Resistance increases to new taxes in Turks and Caicos
With the possibility of an eleventh new tax being introduced by the government of the Turks and Caicos Islands (TCI) on the heels of recently announced business licence increases, local residents and the media are all centering their attention on those making news on this issue.
The opposition People Democratic Movement (PDM) spokespersons had their comments at a press conference last Wednesday repeated over and over during television coverage.
The brother of Premier Rufus Ewing, PDM MP Goldray Ewing, who never fails to criticise his brother, said, “This is a government which includes Rufus ruination, Washy taxation, and PNP demolition while we as a people are having their needs and concerns ignored.”
At the same conference, opposition leader Sharlene Catrwright Robinson spoke about the tax issue: “This government has taken a dictatorial position for ruling in this democracy. No additional taxation is acceptable. No member of the opposition will be voting for any additional taxation and definitely not the payroll taxation. According to the constitution any new taxation must be brought to the House of Assembly. If they bring it we will kill it!”
The PDM leader also spoke about her concept of financial management, saying: “An income tax is not a broad based tax, as many are unemployed. The taxation of the tourism industry, both those that visit our resorts and those that arrive by cruise ship, plus the customs duty, are broad based taxes and are adequate to do everything government needs to do but only if we get rid of the terrible health plan which is currently costing the TCI $61 million per year.”
After a protest march and rally at a local church last week, when the bishop, Coleta Williams, was seen wearing an anti taxation sign and going on to say that he is disappointed in the Rufus Ewing leadership because of lack of representation, the premier conducted a special press conference from his office.
“I am taking taxation from many and putting it to what is important to us. I believe that people have the right to the views and to express themselves. However, those that agree with us (agree to the new taxes being necessary) are less vocal. I also disagree with the call that the people of this country are not being represented. If you come to me for a job in the civil service and I decide you cannot qualify or there is other reasons you cannot obtain that job that does not mean I am not representing you,” Ewing said.
A number of local residents, described by local television as “a small turnout”, participated in the march, all carrying signs.
Former premier Michael Misick was interviewed and said, “I am PNP to the bone and I am not frightened, I love God and I believe in God. Now that I have matured I disagree with my brother’s policy on this tax. I don’t believe that we owe $200 million in taxes. This government has chosen the wrong path and they should be cutting expenses.”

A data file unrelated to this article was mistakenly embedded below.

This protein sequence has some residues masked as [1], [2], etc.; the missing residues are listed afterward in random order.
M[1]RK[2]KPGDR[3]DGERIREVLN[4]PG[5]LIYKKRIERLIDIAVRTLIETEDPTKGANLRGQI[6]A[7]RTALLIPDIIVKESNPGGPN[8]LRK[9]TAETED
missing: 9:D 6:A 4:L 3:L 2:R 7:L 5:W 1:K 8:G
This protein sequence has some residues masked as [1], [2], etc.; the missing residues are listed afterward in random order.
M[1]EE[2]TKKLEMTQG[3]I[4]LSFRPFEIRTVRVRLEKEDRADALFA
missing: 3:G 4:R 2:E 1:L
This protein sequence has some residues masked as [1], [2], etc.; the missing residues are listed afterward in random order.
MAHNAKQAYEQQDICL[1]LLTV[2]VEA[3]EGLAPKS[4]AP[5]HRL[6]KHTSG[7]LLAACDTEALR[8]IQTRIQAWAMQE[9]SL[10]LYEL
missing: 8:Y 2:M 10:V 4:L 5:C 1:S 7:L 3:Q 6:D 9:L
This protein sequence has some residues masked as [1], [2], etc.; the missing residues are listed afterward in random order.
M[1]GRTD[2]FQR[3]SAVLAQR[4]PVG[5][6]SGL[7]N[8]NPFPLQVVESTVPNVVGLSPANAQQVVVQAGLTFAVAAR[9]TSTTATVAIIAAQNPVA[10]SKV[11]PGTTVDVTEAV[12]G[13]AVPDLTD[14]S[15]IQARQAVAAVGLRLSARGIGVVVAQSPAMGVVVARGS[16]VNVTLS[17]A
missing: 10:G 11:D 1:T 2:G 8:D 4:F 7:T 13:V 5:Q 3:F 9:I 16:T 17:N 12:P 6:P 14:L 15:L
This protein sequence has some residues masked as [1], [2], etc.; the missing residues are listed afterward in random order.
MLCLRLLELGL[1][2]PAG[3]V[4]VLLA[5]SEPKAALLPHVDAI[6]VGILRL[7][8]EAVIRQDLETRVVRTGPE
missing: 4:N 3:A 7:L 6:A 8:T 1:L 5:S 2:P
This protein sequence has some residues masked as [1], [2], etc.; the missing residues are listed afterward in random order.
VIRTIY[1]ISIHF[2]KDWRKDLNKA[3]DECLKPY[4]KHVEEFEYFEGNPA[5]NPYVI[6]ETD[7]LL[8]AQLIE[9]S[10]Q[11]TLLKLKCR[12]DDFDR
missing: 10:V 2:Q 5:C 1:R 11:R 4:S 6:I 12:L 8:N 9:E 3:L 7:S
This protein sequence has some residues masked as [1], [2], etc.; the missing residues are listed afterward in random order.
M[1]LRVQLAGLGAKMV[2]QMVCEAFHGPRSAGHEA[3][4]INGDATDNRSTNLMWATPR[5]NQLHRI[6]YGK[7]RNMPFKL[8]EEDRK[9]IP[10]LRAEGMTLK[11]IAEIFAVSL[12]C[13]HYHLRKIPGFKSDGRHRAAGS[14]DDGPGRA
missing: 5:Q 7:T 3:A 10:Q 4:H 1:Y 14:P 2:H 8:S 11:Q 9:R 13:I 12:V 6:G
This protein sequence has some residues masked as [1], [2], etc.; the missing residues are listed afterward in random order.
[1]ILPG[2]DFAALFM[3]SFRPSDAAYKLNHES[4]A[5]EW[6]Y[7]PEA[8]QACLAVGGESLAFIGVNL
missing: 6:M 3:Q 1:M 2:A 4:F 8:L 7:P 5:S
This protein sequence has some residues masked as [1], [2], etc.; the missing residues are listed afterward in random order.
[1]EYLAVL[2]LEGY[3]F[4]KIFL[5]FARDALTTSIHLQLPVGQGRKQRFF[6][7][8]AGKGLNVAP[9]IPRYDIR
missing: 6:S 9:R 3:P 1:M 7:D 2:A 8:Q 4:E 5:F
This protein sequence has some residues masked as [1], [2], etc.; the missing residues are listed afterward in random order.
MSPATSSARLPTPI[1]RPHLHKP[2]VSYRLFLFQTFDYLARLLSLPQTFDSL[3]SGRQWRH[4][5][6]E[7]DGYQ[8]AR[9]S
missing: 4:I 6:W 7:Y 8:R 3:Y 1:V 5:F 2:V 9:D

Misick’s comments appear to ignore the fact that it was his 2003-2009 administration that began the path to higher taxes, raising all licence fees, increasing the gasoline tax, and signing an agreement with utility monopoly Fortis to allow it to pass on fuel escalation costs. His government also diverted millions from the sale of Crown land to ministers’ private accounts while the ministers in question paid Misick finders fees for allowing them to buy land at huge discounts and sell them immediately to the ultimate developers for millions in profits.
Deputy premier and finance minister in the previous Progressive National Party (PNP) administration Floyd Hall, in his last two budget presentations, said he was facing the implementation of an income (payroll) tax and/or a property tax to fund the then PNP government.
It was current PNP premier Rufus Ewing who, according the chief financial officer Hugh McGarel-Groves and former PNP minister of health Karen Delancy, played a central role in establishing the National Health Insurance Plan (NHIP), which has since cut back on primary care and sends many secondary care patients overseas, all at a collective cost of $61 million per year. McGarel-Groves called the NHIP a “financial disaster.”
Meanwhile, at the anti-taxation protest rally, current finance minister Washington Misick and his brother Michael Misick engaged in a public spat over the proposed tax increases.
Michael Misick told those present that the British interim government had taken out a $260 million loan and borrowed the money from themselves and were trying to pay themselves back. Washington Misick retorted that this was nonsense.
“We owe $170 million and the money was used to pay off the debts of at least 50 suppliers and therefore we as a people owe the money and must pay it back,” Washington Misick said.
The finance minister added, “I am 63-years-old and it is my goal to set up an income for the country which can carry this country forward when I retire.”
Williams said that the Rufus Ewing and Washington Misick-led government had imposed ten new taxes on the population and enough was enough.
One young person asked why the $9 million budgeted for the special investigation and prosecution team (SIPT) has priority over the people’s needs. What was not addressed, however, is that $5 million of this is allocated to defend the former ministers and their family members on various corruption and fraud related charges.
On the sidelines of the march and rally, the PDM leader and deputy were seen collecting signatures on a petition to refer the tax increases to a voter referendum.